Forward Thinkers, Forward Networks.

Maintenance windows. Let’s be honest, they suck. If you ask any network admin they will likely tell you the midnight maintenance windows are their least favorite part of the job. They are a necessity due to the very nature of what we do, which is build, operate and maintain large, complex networks, because any changes that are made can have far-reaching, and often unpredictable impact. Impact to production systems that we must avoid whenever possible. So, we schedule downtime and amp up our caffeine intake for an evening of changes and testing whatever we may have broken.

No matter how meticulous you are in your planning, no matter how well you know the subtle intricacies of your environment, something, somewhere is going to go wrong. Even if you are one of the lucky few to have a lab environment in which to test changes, it’s often not even close to the scale of your actual network.

But, what if you had a completely accurate, full-scale model of your network, and could test those changes without having to risk your production network? A break/fix playground that would allow you to vet any changes you needed to make, which would in turn, allow you the peace of mind of shorter, smoother maintenance windows, or perhaps (GASP!) no maintenance windows at all?

Go ahead, break it.

That’s what Forward Networks’ co-founders David Erickson and Brandon Heller want you to do within their Forward Platform, as they bring about a new product category they call Network Assurance:

“Reducing the complexity of networks while eliminating the human error, misconfiguration, and policy violations that lead to outages.”

At Network Field Day 13, only a few days after Forward Networks came out of stealth, we had the privilege of hearing, for the first time, exactly who and what Forward Networks was, and how their product would “accelerate an industry-wide transition toward networks with greater flexibility, agility, and automation, driven by a new generation of network control software.”

David Erickson, CEO and co-founder, spoke to how they have recognized that modern networks are complex, made up of hundreds if not thousands of devices, are often heterogeneous, and can contain millions of lines of configuration, rules, and policy. The tools we have to manage these networks are outdated (ping, traceroute, SNMP, etc.) and the time spent as a network admin going through the configuration of these devices looking for problems is overwhelming at times. As a result, a significant portion of outages in today’s networks are caused by simple human error, which has far-reaching impact to business, and brand.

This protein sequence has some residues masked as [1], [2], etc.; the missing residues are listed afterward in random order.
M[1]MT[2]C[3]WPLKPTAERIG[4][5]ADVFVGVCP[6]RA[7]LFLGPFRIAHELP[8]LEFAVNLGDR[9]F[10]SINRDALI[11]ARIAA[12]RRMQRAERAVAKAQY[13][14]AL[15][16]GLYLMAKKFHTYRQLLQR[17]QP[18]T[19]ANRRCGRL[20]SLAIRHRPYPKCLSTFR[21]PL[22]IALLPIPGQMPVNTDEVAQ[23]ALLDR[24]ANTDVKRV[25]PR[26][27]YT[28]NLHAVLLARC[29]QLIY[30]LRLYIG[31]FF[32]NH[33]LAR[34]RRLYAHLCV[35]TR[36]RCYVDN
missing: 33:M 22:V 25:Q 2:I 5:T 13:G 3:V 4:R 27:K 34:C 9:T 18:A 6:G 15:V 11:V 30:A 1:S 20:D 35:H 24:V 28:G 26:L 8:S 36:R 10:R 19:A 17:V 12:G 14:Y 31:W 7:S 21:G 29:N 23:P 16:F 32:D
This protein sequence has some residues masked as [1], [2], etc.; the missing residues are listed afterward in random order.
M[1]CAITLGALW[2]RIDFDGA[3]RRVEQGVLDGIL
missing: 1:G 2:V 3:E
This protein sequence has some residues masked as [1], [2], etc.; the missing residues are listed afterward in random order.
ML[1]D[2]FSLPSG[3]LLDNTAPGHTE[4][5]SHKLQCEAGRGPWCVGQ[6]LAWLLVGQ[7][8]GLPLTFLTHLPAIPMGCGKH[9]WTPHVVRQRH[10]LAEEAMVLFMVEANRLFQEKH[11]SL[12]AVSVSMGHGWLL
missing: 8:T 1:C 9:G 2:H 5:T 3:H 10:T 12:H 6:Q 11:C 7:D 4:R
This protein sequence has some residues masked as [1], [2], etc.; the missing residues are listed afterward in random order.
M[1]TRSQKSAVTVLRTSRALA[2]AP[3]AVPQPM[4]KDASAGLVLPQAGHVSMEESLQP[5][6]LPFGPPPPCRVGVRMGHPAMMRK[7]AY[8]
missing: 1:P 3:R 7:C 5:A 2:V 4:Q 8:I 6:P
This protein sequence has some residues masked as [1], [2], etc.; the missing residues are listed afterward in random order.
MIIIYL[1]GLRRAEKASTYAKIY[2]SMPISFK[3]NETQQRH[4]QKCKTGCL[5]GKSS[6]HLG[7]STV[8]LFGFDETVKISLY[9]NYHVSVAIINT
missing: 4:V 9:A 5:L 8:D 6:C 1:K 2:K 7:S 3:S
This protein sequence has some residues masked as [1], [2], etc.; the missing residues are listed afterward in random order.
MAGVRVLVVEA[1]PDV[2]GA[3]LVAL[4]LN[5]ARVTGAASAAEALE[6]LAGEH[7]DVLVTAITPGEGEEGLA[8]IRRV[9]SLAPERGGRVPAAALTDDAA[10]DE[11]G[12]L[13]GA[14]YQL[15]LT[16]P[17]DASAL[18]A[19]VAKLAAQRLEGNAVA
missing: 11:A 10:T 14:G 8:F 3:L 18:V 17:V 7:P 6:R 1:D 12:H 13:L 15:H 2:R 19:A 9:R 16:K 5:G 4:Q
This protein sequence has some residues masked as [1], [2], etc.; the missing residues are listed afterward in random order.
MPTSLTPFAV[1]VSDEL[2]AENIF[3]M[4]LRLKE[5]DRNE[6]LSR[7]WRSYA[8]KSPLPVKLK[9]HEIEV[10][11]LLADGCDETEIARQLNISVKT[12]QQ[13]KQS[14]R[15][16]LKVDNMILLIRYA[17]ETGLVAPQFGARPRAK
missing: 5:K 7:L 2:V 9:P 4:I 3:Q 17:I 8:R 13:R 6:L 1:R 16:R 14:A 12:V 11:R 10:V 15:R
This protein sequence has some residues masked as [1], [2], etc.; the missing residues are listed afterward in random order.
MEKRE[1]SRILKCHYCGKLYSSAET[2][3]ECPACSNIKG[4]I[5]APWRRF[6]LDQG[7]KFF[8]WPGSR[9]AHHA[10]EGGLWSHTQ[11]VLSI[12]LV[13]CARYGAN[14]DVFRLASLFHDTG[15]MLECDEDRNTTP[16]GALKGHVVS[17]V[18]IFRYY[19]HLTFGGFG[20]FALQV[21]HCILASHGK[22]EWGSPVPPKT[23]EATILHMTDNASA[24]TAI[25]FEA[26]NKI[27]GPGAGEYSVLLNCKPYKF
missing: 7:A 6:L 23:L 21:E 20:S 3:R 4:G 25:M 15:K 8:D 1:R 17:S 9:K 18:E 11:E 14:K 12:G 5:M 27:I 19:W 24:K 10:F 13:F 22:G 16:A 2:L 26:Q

This is not a simulation or emulated model of your network, but a full-scale replica, in software, that you can use to review, verify and test against, without risk to production systems. The algorithm they use claims to trace through every port in your network to determine where every possible packet could go within the network as it is presently configured. The “all packet”.


The three applications that were demonstrated for us were Search, Verify, and Predict.

Search – think “Google” for your network. Search devices and behavior within and interactive topology.

Verify – See if your network is doing what you think it should be doing. All policy is applied with some intent, is your intent being met?

Predict – When you identify the need for a change, how can you be sure the change you make will work? How do you know that change won’t break something else? Test your proposed changes against the copy of your network and see exactly what the impacts will be.

Forward Search

Brandon Heller offered an in-depth demo of these tools, beginning with Search. Looking at a visual overview of the demo network, he was able to query in very simple terms for specific traffic. In this case traffic from the Internet, to his web servers. In a split second, Search zoomed in on a subset of the network topology, showing exactly where this traffic would flow. Diving further into the results, each device would then show the rules or configuration that allowed this traffic across the device in an intuitive step-through menu that traced the specified path through the entire network, and highlighted the relevant configuration or code.

This was all done in a few seconds, on a heterogeneous topology of Juniper, Arista, and Cisco devices.

Normally, tracing the path through the network would require a network admin, with knowledge of each of those vendors, to manually test with tools like ping and traceroute, and also comb through each configuration device-by-device along the path he or she thought was the correct one, in order to verify the traffic was flowing properly.

The response time on the queries was snappy,  and Brandon explained this was due to the fact that, like a search engine, everything about the network was indexed ahead of time, making queries almost instantaneous.

Forward Verify

It’s one thing to understand how your network should behave, and another to be able to test and confirm this behavior. Forward Verify has two ways of doing this. The first is a library of predefined checks that identify common configuration errors. Things like duplex consistency, etc. that are fairly common, yet easy to miss configuration errors.

The second is with network-specific policy checks. Here once again, a simple to understand intuitive query verified that bidirectional traffic to and from the Internet could get to the web servers over via http and ssh.